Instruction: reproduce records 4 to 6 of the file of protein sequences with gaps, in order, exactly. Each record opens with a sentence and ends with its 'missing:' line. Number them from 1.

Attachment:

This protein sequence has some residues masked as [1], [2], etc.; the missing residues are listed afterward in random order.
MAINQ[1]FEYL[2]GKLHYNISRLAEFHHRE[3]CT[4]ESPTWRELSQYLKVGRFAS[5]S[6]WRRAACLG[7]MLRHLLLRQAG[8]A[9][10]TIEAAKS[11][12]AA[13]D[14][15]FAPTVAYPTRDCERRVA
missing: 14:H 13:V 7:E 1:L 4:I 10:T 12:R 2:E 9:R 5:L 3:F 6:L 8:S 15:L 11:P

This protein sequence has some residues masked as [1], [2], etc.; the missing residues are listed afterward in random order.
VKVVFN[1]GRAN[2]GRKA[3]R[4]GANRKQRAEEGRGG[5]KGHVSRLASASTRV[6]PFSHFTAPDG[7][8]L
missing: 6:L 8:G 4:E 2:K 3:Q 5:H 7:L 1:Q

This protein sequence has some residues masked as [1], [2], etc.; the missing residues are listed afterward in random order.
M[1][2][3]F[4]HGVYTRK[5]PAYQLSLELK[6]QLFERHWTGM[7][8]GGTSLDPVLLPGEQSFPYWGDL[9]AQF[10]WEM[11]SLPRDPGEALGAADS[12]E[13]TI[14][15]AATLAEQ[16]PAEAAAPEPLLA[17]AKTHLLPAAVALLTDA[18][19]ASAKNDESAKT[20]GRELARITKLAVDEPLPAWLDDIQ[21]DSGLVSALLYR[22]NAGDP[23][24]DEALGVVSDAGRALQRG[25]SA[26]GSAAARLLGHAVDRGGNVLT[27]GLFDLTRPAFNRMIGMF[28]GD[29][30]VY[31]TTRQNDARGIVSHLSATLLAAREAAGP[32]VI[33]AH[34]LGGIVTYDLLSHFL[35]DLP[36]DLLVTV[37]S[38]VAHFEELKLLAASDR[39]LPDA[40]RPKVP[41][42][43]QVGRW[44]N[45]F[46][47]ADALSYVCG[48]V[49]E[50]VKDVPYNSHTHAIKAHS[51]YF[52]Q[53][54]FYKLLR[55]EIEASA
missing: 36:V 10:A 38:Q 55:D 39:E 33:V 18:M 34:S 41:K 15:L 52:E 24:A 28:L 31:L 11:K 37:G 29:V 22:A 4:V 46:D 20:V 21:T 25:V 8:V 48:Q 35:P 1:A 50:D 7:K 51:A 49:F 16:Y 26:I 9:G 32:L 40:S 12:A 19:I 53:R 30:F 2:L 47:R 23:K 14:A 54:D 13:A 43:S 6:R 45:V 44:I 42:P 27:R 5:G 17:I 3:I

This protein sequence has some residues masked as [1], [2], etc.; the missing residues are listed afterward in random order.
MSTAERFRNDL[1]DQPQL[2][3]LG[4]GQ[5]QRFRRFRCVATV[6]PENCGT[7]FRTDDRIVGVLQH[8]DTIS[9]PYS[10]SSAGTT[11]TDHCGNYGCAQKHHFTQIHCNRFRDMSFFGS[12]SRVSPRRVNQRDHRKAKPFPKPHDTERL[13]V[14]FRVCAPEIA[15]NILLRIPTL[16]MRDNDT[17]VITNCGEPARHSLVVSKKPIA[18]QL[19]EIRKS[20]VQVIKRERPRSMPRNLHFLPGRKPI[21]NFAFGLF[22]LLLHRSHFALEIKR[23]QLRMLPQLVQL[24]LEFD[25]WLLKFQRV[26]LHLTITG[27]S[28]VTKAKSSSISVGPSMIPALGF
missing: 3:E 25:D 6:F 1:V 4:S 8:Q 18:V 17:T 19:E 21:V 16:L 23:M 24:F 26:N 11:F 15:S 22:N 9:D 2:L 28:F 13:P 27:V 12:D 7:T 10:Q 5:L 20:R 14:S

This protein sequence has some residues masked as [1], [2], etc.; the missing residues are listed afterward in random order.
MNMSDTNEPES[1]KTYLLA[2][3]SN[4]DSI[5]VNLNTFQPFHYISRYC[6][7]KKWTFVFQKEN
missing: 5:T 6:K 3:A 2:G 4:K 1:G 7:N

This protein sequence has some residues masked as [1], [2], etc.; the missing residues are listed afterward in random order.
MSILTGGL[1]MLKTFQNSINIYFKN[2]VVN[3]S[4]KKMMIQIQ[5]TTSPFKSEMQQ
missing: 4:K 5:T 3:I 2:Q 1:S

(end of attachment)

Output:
This protein sequence has some residues masked as [1], [2], etc.; the missing residues are listed afterward in random order.
MSTAERFRNDL[1]DQPQL[2][3]LG[4]GQ[5]QRFRRFRCVATV[6]PENCGT[7]FRTDDRIVGVLQH[8]DTIS[9]PYS[10]SSAGTT[11]TDHCGNYGCAQKHHFTQIHCNRFRDMSFFGS[12]SRVSPRRVNQRDHRKAKPFPKPHDTERL[13]V[14]FRVCAPEIA[15]NILLRIPTL[16]MRDNDT[17]VITNCGEPARHSLVVSKKPIA[18]QL[19]EIRKS[20]VQVIKRERPRSMPRNLHFLPGRKPI[21]NFAFGLF[22]LLLHRSHFALEIKR[23]QLRMLPQLVQL[24]LEFD[25]WLLKFQRV[26]LHLTITG[27]S[28]VTKAKSSSISVGPSMIPALGF
missing: 3:E 25:D 6:F 1:V 4:S 8:Q 18:V 17:T 19:E 21:V 16:L 23:M 24:F 26:N 11:F 15:S 22:N 9:D 2:L 28:F 13:P 27:V 12:D 7:T 10:Q 5:L 20:R 14:S

This protein sequence has some residues masked as [1], [2], etc.; the missing residues are listed afterward in random order.
MNMSDTNEPES[1]KTYLLA[2][3]SN[4]DSI[5]VNLNTFQPFHYISRYC[6][7]KKWTFVFQKEN
missing: 5:T 6:K 3:A 2:G 4:K 1:G 7:N

This protein sequence has some residues masked as [1], [2], etc.; the missing residues are listed afterward in random order.
MSILTGGL[1]MLKTFQNSINIYFKN[2]VVN[3]S[4]KKMMIQIQ[5]TTSPFKSEMQQ
missing: 4:K 5:T 3:I 2:Q 1:S